Chicago Air and Water Show 2022: What You Need to Know
Love it or hate it, the full-scale Chicago Air and Water Show is back this weekend for the first time since 2019.
Two million people are expected by the lake for this free event. And, although the weekend forecast calls for rain, organizers say the show will go on.
“We have every intention of having the full show happen,” said Jennifer Johnson Washington, deputy commissioner at the Chicago Department of Cultural Affairs and Special Events. “If the weather is bad, the show could shut down while we wait for a front to pass…if we’re just talking about cloud cover, they can adjust the show in terms of elevation.”
Whether you can’t wait to watch the dozens of aerial acts in amazement or you’re among those who already hate the decibel rise, here’s what you need to know.
When is this happening? The festivities (and the noise) kick off Friday with practice flights and will continue through Sunday afternoon at North Avenue Beach. The show will begin at 10 a.m. and continue until 2 p.m. on Saturday and Sunday.
Where can I watch? The center of the show is North Avenue Beach, but the viewing area extends from Oak Street to Fullerton Avenue. For prime seating, viewers should arrive early in order to beat the crowds – the viewing area opens to the public at 6am on both days of the show.
How can I get there? Public transit is the way to go, mainly because there’s no public parking at the beach on weekends and limited parking at nearby Lincoln Park Zoo. Extended routes and additional buses and trains will be added to accommodate crowds – see detailed plans here. If you must drive, park in the Millennium Park garages, which will offer free shuttles to and from North Avenue Beach.
What should I bring? Whatever the weather, Washington encourages attendees to plan a day at the beach: pack plenty of water and wear sunscreen, even on cloudy days. Earplugs and binoculars are recommended, but these items are prohibited: pets (service animals are allowed), barbecues, alcohol, drones, fireworks, tents or awnings, balloons, kites and flagpoles.
What if I’m a complete newbie? If you want to experience the festivities, but don’t know anything about planes, Herb Hunter will be there to guide you. As the “voice of the show,” his narration of each performer’s choreography will play throughout the viewing area for first-time and seasoned viewers alike, as he has done for over 35 years. The show will also be broadcast live on WBBM Newsradio 780/105.9.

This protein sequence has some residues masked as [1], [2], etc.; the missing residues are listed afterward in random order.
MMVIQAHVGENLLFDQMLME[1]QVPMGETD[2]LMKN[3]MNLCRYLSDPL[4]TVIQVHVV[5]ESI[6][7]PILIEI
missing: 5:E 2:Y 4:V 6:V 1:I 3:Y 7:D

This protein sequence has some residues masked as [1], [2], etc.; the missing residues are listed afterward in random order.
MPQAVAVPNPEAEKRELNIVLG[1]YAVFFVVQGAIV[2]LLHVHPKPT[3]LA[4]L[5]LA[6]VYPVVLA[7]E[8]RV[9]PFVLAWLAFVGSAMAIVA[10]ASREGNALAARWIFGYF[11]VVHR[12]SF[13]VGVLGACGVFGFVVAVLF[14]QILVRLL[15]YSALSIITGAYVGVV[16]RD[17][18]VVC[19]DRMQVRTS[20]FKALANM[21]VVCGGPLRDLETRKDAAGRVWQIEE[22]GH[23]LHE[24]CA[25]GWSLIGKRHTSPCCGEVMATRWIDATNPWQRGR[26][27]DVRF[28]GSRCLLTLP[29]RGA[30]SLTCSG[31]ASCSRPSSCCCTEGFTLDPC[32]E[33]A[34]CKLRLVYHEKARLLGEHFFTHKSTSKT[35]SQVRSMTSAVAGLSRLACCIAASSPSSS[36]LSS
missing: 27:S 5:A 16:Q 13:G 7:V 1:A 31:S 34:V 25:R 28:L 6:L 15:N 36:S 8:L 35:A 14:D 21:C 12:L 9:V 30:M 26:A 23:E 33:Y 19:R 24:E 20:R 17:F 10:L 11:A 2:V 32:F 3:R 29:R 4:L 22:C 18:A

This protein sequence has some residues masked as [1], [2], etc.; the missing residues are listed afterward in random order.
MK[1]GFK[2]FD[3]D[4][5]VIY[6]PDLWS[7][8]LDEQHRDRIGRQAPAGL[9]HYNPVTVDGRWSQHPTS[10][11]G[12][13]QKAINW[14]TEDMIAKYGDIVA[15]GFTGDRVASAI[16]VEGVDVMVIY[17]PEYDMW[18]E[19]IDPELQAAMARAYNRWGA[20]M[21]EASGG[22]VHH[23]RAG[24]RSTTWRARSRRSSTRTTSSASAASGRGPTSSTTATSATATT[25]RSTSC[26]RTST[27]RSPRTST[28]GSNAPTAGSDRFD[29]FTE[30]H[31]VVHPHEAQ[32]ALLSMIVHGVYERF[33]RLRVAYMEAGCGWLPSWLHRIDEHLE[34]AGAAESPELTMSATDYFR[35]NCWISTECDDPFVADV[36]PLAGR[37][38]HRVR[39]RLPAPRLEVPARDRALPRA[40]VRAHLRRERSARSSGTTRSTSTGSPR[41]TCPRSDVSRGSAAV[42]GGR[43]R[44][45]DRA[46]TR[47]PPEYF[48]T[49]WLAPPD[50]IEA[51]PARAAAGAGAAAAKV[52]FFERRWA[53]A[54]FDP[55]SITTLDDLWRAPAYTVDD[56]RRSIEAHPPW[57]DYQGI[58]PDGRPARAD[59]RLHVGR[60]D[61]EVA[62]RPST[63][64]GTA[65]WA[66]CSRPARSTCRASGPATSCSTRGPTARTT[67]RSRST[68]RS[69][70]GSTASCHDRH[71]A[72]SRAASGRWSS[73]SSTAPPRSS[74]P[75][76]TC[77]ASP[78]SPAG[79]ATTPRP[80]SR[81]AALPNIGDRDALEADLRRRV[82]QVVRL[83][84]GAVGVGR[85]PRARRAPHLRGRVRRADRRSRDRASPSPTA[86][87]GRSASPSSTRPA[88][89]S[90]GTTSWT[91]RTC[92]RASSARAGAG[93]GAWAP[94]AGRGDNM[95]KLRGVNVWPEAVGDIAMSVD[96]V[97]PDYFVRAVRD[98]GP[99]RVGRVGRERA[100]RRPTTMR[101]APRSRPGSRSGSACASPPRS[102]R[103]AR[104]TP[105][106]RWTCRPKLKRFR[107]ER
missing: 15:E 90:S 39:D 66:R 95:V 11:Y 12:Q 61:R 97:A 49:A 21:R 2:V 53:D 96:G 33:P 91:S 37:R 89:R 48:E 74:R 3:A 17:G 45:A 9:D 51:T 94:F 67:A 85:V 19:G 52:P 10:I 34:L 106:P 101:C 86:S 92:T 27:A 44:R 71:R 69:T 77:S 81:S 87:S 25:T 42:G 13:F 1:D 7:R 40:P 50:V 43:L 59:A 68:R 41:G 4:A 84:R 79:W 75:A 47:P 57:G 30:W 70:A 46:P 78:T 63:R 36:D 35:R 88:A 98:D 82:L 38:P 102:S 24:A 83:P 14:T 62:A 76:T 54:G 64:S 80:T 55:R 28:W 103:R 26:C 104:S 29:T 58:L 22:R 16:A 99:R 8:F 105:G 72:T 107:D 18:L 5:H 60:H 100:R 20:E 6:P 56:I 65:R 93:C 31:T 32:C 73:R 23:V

For the love of Pete, how do I escape the noise? Leave town immediately. And you’ll want to go further than northwest Indiana because planes take off and land at Gary/Chicago International Airport.
More information can be found on the official event website.
What is remarkable this year
Fan favorites returning this year include the Army Parachute Team hovering on earth thousands of feet above. A rare joint appearance by the US Air Force Heritage Flight and US Navy Legacy Flights is new this year
One person who will be notably absent is Rudy Malnati Jr., a member of the famous pizza family who served as the show’s “air chef” for more than 30 years. Malnati, who died of cancer last December, had attended every air and boat show since its inception in 1959, his wife say it Sun-Times. Performances this weekend will be dedicated to his memory, including a special “missing man” dedication from the Navy.
“He was such an essential part of the show,” Washington said. “We are thrilled to continue in his memory and try to make him proud.”
This year’s show will feature a wide variety of vintage and modern aircraft. While program details are determined on the morning of the broadcast, here are some of the 18 military acts and eight civilian acts set to appear this year:
US Navy Blue Angels: Back with gravity-defying moves, the Blue Angels have been flying for the public since 1946. Their aerial maneuvers are performed in Super Hornet jets.
United States Army Parachute Team Golden Knights: Parachute team members will jump from an airplane 12,000 feet above the ground and land precisely on North Avenue Beach.
US Air Force Heritage Flights and US Navy Legacy Flights: For the first time, the crews will perform together at the Chicago Air and Water Show. The Navy also provided an additional fighter aircraft to its Legacy Flight to incorporate the “Missing Man” dedication to Malnati.
Civilian performers include: Susan Dacy, a stunt pilot who performs barrel rolls and other maneuvers in her vintage “Big Red” biplane; The Chicago Fire Department’s Air/Sea Rescue Service; and the Chicago Police Department helicopter
Hey, history buffs: Did you know?
The city’s air and water show is a summer staple and the longest running show of its kind. But when it started in 1959, it was a much more humble affair – starting with a budget only $88.
The first year the show was held, there were “rowing contests, a watermelon-eating contest, and there was a greased pole the kids could climb,” Gerry Souter, who wrote The Chicago Air and Water Show: A Story of Wings Above the Waves, says Curious City in 2018. He added that “everyone had a great time”.
WBEZ’s Mark LeBien contributed to this report.
Courtney Kueppers is a digital producer/reporter at WBEZ. Am here @cmkueppers.